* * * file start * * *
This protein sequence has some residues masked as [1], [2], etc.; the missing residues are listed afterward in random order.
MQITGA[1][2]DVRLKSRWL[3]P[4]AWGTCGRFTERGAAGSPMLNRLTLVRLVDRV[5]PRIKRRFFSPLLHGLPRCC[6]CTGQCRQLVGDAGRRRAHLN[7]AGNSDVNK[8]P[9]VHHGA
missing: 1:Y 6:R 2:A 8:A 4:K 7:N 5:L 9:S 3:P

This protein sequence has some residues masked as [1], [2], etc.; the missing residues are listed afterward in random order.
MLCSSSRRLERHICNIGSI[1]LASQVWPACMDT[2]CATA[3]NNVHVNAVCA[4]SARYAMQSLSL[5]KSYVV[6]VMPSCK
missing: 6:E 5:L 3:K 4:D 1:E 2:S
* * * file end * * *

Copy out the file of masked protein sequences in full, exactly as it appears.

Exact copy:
This protein sequence has some residues masked as [1], [2], etc.; the missing residues are listed afterward in random order.
MQITGA[1][2]DVRLKSRWL[3]P[4]AWGTCGRFTERGAAGSPMLNRLTLVRLVDRV[5]PRIKRRFFSPLLHGLPRCC[6]CTGQCRQLVGDAGRRRAHLN[7]AGNSDVNK[8]P[9]VHHGA
missing: 1:Y 6:R 2:A 8:A 4:K 7:N 5:L 9:S 3:P

This protein sequence has some residues masked as [1], [2], etc.; the missing residues are listed afterward in random order.
MLCSSSRRLERHICNIGSI[1]LASQVWPACMDT[2]CATA[3]NNVHVNAVCA[4]SARYAMQSLSL[5]KSYVV[6]VMPSCK
missing: 6:E 5:L 3:K 4:D 1:E 2:S